Online shopping: new EU rules for cross-border parcel delivery 

 
 

Online shoppers will benefit from greater price transparency thanks to new EU rules on cross border parcel delivery.

Online shopping could soon become easier. Photo by Bench Accounting on Unsplash 

Why the EU needs to act

 

Online shoppers and retailers continue to be confronted with high prices for deliveries to another EU country. Rates for parcels sent from one EU country to another can be up to five times higher than domestic prices.

 

In addition, there can be significant differences when shipping a parcel from two different  EU countries to the same destination. For example sending a 2kg parcel from Belgium to Italy would cost €32.8 while the same package sent from the Netherlands to Italy would cost €13.

 

How the current situation affects consumers and retailers

 

The lack of transparency in the sector might encourage postal operators to charge unreasonably high prices, which could also prevent small firms from trading in other EU countries. It could also stop consumers from making informed choices and from having access to a wider range of products, affecting especially those living in remote areas.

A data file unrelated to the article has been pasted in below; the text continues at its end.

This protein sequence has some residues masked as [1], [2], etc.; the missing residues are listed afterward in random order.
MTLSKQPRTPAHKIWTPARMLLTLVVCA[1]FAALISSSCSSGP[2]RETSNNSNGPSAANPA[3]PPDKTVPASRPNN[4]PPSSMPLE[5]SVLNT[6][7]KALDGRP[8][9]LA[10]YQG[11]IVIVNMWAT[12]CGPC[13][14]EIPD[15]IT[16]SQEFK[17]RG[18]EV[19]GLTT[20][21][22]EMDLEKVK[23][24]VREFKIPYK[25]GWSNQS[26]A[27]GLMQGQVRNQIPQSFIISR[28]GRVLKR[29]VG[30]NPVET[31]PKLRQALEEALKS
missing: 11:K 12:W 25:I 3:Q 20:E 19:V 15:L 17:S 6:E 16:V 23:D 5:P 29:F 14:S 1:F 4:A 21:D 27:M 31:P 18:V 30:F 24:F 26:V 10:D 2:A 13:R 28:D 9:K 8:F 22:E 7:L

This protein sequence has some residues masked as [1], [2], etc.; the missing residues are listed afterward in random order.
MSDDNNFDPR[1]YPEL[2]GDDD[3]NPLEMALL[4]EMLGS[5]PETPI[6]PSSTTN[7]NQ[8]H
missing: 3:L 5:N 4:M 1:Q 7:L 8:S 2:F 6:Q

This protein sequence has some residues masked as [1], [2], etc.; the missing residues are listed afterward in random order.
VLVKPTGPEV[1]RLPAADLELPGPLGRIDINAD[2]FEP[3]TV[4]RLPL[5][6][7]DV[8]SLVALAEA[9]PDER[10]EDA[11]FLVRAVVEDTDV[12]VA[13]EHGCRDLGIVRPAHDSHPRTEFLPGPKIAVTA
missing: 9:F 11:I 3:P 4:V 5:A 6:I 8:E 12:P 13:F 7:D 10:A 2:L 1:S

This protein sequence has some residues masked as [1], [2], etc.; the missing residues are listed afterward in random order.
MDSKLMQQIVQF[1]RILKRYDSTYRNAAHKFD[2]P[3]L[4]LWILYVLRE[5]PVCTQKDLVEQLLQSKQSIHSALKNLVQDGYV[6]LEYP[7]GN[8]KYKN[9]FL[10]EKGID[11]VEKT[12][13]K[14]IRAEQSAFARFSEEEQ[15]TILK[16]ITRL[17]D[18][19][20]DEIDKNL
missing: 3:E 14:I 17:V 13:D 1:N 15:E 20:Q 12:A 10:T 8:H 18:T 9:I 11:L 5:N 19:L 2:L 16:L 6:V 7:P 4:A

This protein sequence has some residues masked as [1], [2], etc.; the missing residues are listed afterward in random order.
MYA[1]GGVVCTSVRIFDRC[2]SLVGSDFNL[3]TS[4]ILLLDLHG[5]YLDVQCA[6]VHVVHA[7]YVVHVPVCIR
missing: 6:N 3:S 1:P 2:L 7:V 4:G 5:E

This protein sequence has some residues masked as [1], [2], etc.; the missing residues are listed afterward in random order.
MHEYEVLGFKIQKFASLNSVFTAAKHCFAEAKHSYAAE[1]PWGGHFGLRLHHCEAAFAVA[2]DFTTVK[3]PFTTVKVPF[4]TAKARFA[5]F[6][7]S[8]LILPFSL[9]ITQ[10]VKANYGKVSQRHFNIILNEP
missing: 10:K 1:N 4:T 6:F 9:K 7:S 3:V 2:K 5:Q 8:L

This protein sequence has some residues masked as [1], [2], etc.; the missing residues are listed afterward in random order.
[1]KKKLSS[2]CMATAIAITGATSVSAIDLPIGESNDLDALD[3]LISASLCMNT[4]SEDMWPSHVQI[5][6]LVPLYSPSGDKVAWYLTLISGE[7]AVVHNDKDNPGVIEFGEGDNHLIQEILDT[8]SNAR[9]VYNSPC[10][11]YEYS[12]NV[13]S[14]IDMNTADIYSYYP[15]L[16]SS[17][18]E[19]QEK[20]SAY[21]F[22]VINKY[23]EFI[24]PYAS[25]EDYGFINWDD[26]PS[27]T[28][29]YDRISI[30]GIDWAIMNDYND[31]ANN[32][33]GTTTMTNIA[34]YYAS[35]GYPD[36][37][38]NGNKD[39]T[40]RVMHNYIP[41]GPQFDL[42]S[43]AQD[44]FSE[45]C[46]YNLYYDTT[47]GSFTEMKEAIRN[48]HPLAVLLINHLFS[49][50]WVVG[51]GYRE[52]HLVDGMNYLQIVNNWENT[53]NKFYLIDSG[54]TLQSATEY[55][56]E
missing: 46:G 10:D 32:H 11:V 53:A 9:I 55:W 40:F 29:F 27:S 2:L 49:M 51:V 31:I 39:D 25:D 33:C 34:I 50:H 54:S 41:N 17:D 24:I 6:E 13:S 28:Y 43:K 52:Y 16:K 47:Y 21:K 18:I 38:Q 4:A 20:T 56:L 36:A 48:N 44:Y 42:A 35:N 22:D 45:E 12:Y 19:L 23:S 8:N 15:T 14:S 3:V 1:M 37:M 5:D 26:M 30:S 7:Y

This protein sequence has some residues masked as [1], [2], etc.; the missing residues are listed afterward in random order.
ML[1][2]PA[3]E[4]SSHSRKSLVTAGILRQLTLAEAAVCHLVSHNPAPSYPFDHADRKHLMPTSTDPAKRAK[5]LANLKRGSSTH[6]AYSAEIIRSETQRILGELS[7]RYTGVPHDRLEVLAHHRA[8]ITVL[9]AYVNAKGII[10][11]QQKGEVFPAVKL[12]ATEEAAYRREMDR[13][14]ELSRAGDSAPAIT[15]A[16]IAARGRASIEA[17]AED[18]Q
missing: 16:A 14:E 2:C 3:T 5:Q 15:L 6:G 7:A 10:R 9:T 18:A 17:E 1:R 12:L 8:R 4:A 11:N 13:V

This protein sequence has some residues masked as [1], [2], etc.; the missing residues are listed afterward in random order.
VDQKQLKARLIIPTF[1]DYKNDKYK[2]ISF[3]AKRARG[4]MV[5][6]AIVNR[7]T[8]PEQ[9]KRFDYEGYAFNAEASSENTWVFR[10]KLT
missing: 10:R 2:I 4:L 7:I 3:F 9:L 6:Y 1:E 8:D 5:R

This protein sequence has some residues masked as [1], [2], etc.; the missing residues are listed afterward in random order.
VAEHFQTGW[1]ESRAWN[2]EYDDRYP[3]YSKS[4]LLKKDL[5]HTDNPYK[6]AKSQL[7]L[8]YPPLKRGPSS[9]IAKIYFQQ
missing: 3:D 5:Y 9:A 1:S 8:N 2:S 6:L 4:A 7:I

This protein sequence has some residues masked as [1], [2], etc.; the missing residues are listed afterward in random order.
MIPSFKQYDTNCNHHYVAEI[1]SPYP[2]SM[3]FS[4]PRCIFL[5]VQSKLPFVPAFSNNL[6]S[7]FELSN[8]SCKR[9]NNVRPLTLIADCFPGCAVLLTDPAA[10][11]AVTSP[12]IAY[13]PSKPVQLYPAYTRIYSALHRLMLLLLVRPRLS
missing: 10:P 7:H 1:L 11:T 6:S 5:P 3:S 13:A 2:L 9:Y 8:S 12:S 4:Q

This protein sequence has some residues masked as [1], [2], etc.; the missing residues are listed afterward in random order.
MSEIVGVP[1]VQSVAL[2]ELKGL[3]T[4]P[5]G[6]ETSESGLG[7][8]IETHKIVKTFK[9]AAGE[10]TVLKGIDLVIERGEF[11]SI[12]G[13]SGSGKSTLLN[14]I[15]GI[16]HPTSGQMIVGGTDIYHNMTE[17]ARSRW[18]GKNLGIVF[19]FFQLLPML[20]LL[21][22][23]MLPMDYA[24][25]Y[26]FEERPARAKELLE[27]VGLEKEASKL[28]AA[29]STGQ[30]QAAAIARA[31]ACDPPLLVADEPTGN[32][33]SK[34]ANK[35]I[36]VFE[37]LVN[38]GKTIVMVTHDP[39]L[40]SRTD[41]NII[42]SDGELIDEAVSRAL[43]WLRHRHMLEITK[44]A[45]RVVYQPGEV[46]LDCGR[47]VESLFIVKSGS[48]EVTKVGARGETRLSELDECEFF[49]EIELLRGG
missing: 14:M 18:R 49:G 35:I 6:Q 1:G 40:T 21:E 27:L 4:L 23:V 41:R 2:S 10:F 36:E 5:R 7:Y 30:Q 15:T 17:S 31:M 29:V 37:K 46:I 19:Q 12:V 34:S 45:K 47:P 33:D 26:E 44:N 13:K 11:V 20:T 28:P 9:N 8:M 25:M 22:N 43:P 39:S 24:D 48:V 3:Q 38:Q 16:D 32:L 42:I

This is not only about online shopping. It also affects everyone sending a package to friends or relatives living in another EU country.

 

What Parliament is doing

 

On Tuesday 13 March MEPs adopted a proposal to make the cross-border parcel delivery market more transparent and competitive and to reduce the barriers consumers and e-retailers encounter when purchasing products online in the EU. 

Included in the new regulation 
  • Consumers and e-retailers will have the possibility to check the list of prices and look for the best deals on a dedicated website 
  • Courier services will have to provide customers with clear information on the delivery prices and conditions 
  • National postal authorities will collect data from shipping companies to monitor the market and assess unreasonably high tariffs 

Next steps

 

MEPs are pushing for the European Commission to assess the progress made once the new rules have entered into force and decide if further measures are necessary.